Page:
Wildlife

Up close with the “penguins” of the Arctic

What Wildlife Conservation Society Canada scientists discovered after examining a colony of thick-billed murres in Cape Parry, N.W.T.

  • Published Feb 08, 2023
  • Updated Feb 10
  • 876 words
  • 4 minutes
A common view of murres on the cliff tops of Cape Parry Marine Bird Sanctuary. (Photo: S. Insley)
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Often referred to as “penguins of the north”, thick-billed murres are pursuit-diving seabirds that can dive down to up to 200 metres, but unlike penguins, these birds can fly! Although not terribly efficiently because their short wings are adapted for use underwater. Like penguins, however, murres are dealing with a rapidly changing environment thanks to climate change and other anthropogenic stressors. 

How murres respond to these changes and what this tells us about the Arctic environment was not well known, at least when it came to their one small, isolated colony in the western Canadian Arctic. 

Over two seasons of fieldwork, Wildlife Conservation Society Canada (WCS) scientists set out to discover more about a unique colony of thick-billed murres located in the Cape Parry Marine Bird Sanctuary, which is part of the Anguniaqvia niqiqyuam Marine Protected Area (ANMPA) in the Inuvialuit Settlement Region, N.W.T. Never before studied, this colony consists of approximately 800 individuals and is located 1,300 kilometres from the next closest murre colony.

The mission

We set out to study this colony because seabirds can be useful indicators of changes in ocean conditions. Their behavioural responses to changes can be carefully monitored thanks to technology like tiny transmitters that can be attached to individual birds. These transmitters allowed us to monitor behaviours like foraging distance, diet, and migration details like timing and route. Identifying key feeding or core-use areas during reproduction (when seabirds are tied to the colony) and during migration (when they can move across oceans) is an important step toward understanding their habitat needs. It can also help us identify potential threats they may encounter, and by doing so, monitor the effect of natural or human-induced changes in marine ecosystems.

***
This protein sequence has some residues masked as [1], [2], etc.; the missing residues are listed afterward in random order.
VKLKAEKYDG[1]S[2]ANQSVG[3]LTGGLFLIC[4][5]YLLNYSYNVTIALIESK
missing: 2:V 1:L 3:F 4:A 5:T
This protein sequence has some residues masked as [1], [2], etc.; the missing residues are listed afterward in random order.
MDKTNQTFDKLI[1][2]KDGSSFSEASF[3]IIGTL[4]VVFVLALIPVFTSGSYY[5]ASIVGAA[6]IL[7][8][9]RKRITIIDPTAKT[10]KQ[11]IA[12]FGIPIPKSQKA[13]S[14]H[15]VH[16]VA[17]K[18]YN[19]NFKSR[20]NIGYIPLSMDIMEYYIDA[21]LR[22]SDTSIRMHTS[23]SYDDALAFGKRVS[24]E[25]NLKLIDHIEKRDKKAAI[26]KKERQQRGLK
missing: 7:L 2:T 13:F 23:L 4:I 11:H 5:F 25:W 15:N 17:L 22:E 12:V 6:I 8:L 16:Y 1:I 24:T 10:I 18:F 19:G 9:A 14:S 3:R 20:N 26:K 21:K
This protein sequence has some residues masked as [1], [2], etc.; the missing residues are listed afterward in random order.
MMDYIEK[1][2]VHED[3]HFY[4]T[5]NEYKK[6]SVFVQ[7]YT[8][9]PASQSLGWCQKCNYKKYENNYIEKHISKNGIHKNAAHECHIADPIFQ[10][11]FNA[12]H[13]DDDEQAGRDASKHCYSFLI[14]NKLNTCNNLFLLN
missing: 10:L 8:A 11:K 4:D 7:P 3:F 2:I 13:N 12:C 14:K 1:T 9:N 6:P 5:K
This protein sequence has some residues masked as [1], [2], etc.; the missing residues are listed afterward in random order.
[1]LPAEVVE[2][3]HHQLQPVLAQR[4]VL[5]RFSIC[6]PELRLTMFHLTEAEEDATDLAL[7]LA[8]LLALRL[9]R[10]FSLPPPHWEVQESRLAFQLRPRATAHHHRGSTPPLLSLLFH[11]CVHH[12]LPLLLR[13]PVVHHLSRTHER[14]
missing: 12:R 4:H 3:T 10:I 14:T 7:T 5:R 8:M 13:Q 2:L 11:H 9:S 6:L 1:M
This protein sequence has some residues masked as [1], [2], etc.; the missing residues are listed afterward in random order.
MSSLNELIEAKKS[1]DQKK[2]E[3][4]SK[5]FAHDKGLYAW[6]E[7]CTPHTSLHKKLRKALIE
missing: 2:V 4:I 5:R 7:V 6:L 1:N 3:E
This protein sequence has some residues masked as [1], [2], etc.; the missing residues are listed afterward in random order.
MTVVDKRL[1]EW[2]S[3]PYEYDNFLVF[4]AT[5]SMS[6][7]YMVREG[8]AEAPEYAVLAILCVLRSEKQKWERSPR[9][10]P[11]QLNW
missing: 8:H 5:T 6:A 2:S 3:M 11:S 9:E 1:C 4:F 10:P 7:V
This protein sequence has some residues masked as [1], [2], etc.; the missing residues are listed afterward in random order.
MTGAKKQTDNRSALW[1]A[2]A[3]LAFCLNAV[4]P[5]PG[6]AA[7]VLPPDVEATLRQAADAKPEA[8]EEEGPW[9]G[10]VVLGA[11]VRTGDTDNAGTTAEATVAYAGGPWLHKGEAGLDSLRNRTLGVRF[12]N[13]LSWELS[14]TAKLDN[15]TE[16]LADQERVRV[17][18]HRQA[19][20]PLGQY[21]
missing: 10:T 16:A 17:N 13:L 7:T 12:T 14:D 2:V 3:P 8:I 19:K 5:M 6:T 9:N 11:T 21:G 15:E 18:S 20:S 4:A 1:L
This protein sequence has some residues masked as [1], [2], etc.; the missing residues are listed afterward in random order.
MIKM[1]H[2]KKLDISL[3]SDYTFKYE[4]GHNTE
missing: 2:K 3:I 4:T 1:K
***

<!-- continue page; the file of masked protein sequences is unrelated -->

Cape Parry, a very isolated colony, 1300 km apart from Atlantic or Pacific murre colonies. (Photo: R. Paredes)
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After almost two years of preparation and delays due to COVID-19, we landed in Cape Parry in 2021 and then again in 2022. In both years, our mighty team consisted of two Inuvialuits from Paulatuk, Joe Ruben Sr. (wildlife monitor) and Waylon Green (assistant), along with WCS Canada scientists Dr. Stephen Insley, and me, Dr. Rosana Paredes. In 2021, days were cold, and sea ice was near shore with lots of polar bears and seals in the area. That year, we saw a female polar bear with cubs hunting seals — best nature show ever! When we first arrived at the colony in 2021, we weren’t sure about the timing of hatching, which was critical for our work, so we were very excited to find chicks just beginning to hatch. Our timing, it turned out, was perfect!